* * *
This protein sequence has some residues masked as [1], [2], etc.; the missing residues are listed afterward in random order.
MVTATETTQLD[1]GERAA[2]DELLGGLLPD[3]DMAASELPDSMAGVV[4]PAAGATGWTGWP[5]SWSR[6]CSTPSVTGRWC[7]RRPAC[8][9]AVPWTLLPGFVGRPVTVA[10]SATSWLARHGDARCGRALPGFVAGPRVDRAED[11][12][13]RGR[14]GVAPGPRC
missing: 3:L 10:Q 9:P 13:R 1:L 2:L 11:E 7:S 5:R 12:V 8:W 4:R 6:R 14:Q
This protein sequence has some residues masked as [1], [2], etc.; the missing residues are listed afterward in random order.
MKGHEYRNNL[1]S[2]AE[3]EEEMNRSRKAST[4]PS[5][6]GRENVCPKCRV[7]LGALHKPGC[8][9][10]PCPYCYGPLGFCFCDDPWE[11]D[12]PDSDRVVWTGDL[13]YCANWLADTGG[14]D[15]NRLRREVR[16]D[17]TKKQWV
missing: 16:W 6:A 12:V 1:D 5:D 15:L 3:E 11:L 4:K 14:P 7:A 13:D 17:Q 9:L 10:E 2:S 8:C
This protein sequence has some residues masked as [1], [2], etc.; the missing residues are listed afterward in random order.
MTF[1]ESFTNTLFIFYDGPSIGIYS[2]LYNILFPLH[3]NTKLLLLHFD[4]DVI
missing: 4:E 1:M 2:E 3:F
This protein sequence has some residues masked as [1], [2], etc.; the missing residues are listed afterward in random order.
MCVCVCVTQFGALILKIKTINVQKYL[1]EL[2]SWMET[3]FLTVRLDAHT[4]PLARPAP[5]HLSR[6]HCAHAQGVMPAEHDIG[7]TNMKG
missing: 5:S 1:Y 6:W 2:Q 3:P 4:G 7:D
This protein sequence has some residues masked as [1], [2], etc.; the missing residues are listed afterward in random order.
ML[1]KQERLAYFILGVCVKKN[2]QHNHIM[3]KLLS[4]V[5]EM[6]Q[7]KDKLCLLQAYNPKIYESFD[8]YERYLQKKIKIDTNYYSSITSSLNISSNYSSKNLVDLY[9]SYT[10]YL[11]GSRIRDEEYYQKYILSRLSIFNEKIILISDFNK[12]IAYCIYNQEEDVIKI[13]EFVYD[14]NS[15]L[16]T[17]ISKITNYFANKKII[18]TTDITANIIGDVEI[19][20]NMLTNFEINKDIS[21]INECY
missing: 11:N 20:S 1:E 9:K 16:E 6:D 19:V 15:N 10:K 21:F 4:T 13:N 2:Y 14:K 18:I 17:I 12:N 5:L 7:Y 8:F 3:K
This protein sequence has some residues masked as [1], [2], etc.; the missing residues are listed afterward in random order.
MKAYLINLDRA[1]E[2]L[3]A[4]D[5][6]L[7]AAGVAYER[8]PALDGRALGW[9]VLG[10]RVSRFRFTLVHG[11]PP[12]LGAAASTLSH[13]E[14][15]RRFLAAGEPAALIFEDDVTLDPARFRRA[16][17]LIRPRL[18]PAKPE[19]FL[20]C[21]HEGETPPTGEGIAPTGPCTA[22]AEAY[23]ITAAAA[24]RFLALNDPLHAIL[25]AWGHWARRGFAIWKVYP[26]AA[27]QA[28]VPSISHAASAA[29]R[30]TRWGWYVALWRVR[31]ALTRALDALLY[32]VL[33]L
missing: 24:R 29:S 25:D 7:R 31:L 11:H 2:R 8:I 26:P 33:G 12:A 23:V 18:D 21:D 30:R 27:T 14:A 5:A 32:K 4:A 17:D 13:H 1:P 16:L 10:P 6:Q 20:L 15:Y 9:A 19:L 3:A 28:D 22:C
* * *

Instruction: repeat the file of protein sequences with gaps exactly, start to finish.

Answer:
This protein sequence has some residues masked as [1], [2], etc.; the missing residues are listed afterward in random order.
MVTATETTQLD[1]GERAA[2]DELLGGLLPD[3]DMAASELPDSMAGVV[4]PAAGATGWTGWP[5]SWSR[6]CSTPSVTGRWC[7]RRPAC[8][9]AVPWTLLPGFVGRPVTVA[10]SATSWLARHGDARCGRALPGFVAGPRVDRAED[11][12][13]RGR[14]GVAPGPRC
missing: 3:L 10:Q 9:P 13:R 1:L 2:L 11:E 7:S 5:R 12:V 8:W 4:R 6:R 14:Q
This protein sequence has some residues masked as [1], [2], etc.; the missing residues are listed afterward in random order.
MKGHEYRNNL[1]S[2]AE[3]EEEMNRSRKAST[4]PS[5][6]GRENVCPKCRV[7]LGALHKPGC[8][9][10]PCPYCYGPLGFCFCDDPWE[11]D[12]PDSDRVVWTGDL[13]YCANWLADTGG[14]D[15]NRLRREVR[16]D[17]TKKQWV
missing: 16:W 6:A 12:V 1:D 5:D 15:L 3:E 11:L 4:K 14:P 7:A 13:D 17:Q 9:L 10:E 2:S 8:C
This protein sequence has some residues masked as [1], [2], etc.; the missing residues are listed afterward in random order.
MTF[1]ESFTNTLFIFYDGPSIGIYS[2]LYNILFPLH[3]NTKLLLLHFD[4]DVI
missing: 4:E 1:M 2:E 3:F
This protein sequence has some residues masked as [1], [2], etc.; the missing residues are listed afterward in random order.
MCVCVCVTQFGALILKIKTINVQKYL[1]EL[2]SWMET[3]FLTVRLDAHT[4]PLARPAP[5]HLSR[6]HCAHAQGVMPAEHDIG[7]TNMKG
missing: 5:S 1:Y 6:W 2:Q 3:P 4:G 7:D
This protein sequence has some residues masked as [1], [2], etc.; the missing residues are listed afterward in random order.
ML[1]KQERLAYFILGVCVKKN[2]QHNHIM[3]KLLS[4]V[5]EM[6]Q[7]KDKLCLLQAYNPKIYESFD[8]YERYLQKKIKIDTNYYSSITSSLNISSNYSSKNLVDLY[9]SYT[10]YL[11]GSRIRDEEYYQKYILSRLSIFNEKIILISDFNK[12]IAYCIYNQEEDVIKI[13]EFVYD[14]NS[15]L[16]T[17]ISKITNYFANKKII[18]TTDITANIIGDVEI[19][20]NMLTNFEINKDIS[21]INECY
missing: 11:N 20:S 1:E 9:K 16:E 6:D 19:V 15:N 10:K 21:F 4:T 13:N 2:Y 14:K 18:I 17:I 12:N 5:L 7:Y 8:F 3:K
This protein sequence has some residues masked as [1], [2], etc.; the missing residues are listed afterward in random order.
MKAYLINLDRA[1]E[2]L[3]A[4]D[5][6]L[7]AAGVAYER[8]PALDGRALGW[9]VLG[10]RVSRFRFTLVHG[11]PP[12]LGAAASTLSH[13]E[14][15]RRFLAAGEPAALIFEDDVTLDPARFRRA[16][17]LIRPRL[18]PAKPE[19]FL[20]C[21]HEGETPPTGEGIAPTGPCTA[22]AEAY[23]ITAAAA[24]RFLALNDPLHAIL[25]AWGHWARRGFAIWKVYP[26]AA[27]QA[28]VPSISHAASAA[29]R[30]TRWGWYVALWRVR[31]ALTRALDALLY[32]VL[33]L
missing: 24:R 29:S 25:D 7:R 31:L 11:H 2:R 8:I 26:P 33:G 12:A 23:V 18:D 21:D 30:R 27:T 14:A 5:A 32:K 4:A 17:D 13:H 1:P 16:L 10:P 6:Q 20:L 15:Y 9:A 19:L 3:A 28:D 22:C